Research showing why hierarchy exists will aid the development of artificial intelligence

Research showing why hierarchy exists will aid the development of artificial intelligence
New research explains why so many biological networks, including the human brain (a network of neurons), exhibit a hierarchical structure, and will improve attempts to create artificial intelligence. The study, published in PLOS Computational Biology, demonstrates this by showing that the evolution of hierarchy -- a simple system of ranking -- in biological networks may arise because of the costs associated with network connections. Credit: Steven T. Caputo, CereberalHack.com

New research explains why so many biological networks, including the human brain (a network of neurons), exhibit a hierarchical structure, and will improve attempts to create artificial intelligence. The study, published in PLOS Computational Biology, demonstrates this by showing that the evolution of hierarchy - a simple system of ranking - in biological networks may arise because of the costs associated with network connections.

Like large businesses, many are hierarchically organised, such as gene, protein, neural, and metabolic networks. This means they have separate units that can each be repeatedly divided into smaller and smaller subunits. For example, the has separate areas for motor control and tactile processing, and each of these areas consist of sub-regions that govern different parts of the body.

But why do so many biological networks evolve to be hierarchical? The results of this paper suggest that hierarchy evolves not because it produces more efficient networks, but instead because hierarchically wired networks have fewer connections. This is because connections in biological networks are expensive - they have to be built, housed, maintained, etc. - and there is therefore an evolutionary pressure to reduce the number of connections.

In addition to shedding light on the emergence of hierarchy across the many domains in which it appears, these findings may also accelerate future research into evolving more complex, intelligent computational brains in the fields of artificial intelligence and robotics.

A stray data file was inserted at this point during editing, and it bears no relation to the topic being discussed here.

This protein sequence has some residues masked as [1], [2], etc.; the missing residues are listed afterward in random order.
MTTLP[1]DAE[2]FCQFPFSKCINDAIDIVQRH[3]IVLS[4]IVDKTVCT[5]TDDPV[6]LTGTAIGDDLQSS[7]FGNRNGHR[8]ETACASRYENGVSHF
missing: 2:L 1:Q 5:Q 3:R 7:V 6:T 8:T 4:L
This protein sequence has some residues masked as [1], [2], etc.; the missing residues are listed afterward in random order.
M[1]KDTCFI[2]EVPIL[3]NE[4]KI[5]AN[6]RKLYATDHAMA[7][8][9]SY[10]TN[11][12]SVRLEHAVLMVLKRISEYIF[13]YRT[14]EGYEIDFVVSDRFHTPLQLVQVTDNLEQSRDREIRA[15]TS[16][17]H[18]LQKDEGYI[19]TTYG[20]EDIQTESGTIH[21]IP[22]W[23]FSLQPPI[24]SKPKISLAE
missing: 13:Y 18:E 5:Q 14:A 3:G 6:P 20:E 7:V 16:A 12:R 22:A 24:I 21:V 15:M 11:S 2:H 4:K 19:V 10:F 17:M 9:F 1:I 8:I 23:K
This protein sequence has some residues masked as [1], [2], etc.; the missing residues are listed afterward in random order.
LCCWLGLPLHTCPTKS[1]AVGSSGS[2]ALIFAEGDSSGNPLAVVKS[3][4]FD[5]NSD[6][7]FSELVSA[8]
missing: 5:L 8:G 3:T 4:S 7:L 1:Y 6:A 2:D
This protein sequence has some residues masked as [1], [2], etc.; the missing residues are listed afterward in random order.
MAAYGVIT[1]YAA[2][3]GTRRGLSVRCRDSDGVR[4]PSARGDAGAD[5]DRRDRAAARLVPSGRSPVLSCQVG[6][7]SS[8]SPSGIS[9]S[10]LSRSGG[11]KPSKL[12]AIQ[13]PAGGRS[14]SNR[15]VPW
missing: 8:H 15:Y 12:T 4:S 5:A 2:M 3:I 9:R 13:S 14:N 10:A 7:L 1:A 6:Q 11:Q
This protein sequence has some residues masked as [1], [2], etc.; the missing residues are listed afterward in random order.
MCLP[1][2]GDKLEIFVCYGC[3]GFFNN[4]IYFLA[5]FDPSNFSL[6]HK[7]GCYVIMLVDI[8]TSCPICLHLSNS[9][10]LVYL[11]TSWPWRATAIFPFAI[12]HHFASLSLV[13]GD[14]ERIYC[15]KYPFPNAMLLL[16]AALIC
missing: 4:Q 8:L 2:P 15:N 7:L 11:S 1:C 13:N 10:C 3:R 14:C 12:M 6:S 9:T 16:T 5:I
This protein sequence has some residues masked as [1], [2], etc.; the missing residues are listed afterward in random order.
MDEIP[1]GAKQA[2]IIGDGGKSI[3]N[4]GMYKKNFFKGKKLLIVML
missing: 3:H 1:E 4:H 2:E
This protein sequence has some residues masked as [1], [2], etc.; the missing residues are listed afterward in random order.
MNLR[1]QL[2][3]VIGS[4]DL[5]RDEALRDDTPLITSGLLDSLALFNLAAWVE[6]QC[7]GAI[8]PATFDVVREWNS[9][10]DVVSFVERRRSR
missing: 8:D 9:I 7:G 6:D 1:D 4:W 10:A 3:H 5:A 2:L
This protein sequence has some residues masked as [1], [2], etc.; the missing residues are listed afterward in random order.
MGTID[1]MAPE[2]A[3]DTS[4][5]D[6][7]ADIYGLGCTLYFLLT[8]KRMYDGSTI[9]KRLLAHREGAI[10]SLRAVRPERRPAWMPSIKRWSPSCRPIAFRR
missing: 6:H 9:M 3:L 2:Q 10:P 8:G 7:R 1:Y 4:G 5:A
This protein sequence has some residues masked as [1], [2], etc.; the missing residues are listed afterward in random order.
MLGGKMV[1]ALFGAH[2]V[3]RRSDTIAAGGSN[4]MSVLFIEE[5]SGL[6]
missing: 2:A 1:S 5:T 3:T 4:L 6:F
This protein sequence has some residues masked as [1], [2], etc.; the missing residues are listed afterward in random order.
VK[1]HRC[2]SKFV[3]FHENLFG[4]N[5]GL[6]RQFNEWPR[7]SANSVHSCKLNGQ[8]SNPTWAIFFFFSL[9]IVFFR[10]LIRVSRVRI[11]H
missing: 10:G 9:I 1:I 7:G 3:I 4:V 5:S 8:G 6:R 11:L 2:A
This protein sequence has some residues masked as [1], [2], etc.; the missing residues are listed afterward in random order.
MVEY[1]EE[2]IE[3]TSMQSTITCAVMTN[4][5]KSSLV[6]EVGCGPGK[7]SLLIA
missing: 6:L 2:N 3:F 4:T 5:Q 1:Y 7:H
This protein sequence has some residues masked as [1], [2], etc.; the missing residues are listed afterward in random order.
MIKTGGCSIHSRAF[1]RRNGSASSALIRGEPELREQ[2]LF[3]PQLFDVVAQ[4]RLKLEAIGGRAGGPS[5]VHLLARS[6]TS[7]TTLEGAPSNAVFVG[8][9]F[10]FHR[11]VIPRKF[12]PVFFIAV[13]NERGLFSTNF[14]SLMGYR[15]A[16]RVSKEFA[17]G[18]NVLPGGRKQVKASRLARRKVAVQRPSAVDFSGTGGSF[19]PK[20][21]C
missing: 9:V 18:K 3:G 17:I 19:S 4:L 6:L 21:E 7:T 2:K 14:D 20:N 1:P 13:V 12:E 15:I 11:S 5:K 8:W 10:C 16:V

Researchers from the University of Wyoming and INRIA (France) led by Henok S. Mengistu simulated the evolution of computational brain models, known as , both with and without a cost for . They found that hierarchical structures emerge much more frequently when a cost for connections is present.

Author Jeff Clune says, "For over a decade we have been on a quest to understand why networks evolve to have the properties of modularity, hierarchy, and regularity. With these results, we have now uncovered evolutionary drivers for each of these key properties." Mengistu notes: "The findings not only explain why biological networks are hierarchical, they might also give an explanation for why many man-made systems such as the Internet and road systems are also hierarchical."

Author Joost Huizinga adds "The next step is to harness and combine this knowledge to evolve large-scale, structurally organized networks in the hopes of creating better and increasing our understanding of the evolution of animal intelligence, including our own."


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Researchers solve biological mystery and boost artificial intelligence

Journal information: PLoS Computational Biology

Citation: Research showing why hierarchy exists will aid the development of artificial intelligence (2016, June 9) retrieved 19 October 2019 from https://phys.org/news/2016-06-hierarchy-aid-artificial-intelligence.html
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Jun 09, 2016
IMHO processing itself is largely a matter of entropy reduction - eliminating redundancy, precisely for thermodynamic reasons, almost inadvertently also results in processing logic, and thus deriving solutions.

Optimal connective entropies also imply correspondingly-optimum response bandwidths of those networks. A dynamically self-organising network has a baseline thermo-geometric 'ground state' - a minimal connnective entropy below which it fragments into disparate sub-networks.

With respect to such a heirarchical processing system, information itself is kind of intrinsically pre-formated - there's a minimal, elementary level of complexity or order for any particular form of information in relation to its respective processing nuclei.

It is this principle that we are experiencing when we perceive the seemingly-paradoxical equivalence of octaves. Replicating it will be a milestone towards AI capable of processing information in fundamentally the same way as animals..

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